Commerce Department wants to revive one of SOPA’s worst provisions:
making unauthorized streaming a FELONY.
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Here we go again.
The Obama administration apparently hasn’t been paying close attention the past two years. Let’s put it plainly: The American people don’t want SOPA-style internet censorship. Period.
The Commerce Dept’s Internet Policy Task Force has proposed making it a felony to stream copyrighted content (aka SOPA Section 201).
Interpreted broadly, this proposal would apply to anyone who uploads a YouTube video of themselves covering a song without permission, a video with copyrighted music playing in the background, even your friend’s embarassing karoake performance or your family singing “Happy Birthday To You.”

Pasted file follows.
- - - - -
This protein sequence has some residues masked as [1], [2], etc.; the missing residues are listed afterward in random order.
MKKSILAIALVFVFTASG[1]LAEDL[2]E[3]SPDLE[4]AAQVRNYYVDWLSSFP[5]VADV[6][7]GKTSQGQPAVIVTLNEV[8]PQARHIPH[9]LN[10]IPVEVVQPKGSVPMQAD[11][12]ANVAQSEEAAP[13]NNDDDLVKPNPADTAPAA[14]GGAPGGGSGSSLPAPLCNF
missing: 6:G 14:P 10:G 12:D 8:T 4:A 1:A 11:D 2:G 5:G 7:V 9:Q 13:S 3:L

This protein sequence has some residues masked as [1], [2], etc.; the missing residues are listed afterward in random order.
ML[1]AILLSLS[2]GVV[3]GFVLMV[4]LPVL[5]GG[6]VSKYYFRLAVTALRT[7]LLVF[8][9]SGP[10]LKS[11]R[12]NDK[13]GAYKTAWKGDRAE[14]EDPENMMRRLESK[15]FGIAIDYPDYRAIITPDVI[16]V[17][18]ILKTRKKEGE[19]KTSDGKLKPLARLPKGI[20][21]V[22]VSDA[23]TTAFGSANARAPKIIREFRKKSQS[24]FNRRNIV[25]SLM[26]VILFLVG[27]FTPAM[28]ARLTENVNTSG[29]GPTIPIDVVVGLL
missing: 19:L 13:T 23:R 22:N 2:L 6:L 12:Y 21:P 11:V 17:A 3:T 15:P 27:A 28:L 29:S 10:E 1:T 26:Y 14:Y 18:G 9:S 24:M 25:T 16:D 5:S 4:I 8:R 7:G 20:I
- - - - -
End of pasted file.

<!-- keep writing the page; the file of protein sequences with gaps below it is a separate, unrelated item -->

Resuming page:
The federal government wants to make streaming — including material which falls under the “public performance” category — punishable by years in prison.
As was pointed out last time they tried this, many artists depend on uploading YouTube covers to jumpstart their careers (including the young Justin Beiber…), and many others enjoy streaming creative interpretations of existing songs on their own websites or blogs. This proposal would make both subject to felony prosecution.
The thing is, we’ve stopped them before — from SOPA to PIPA to CISPA — and we can stop them again.
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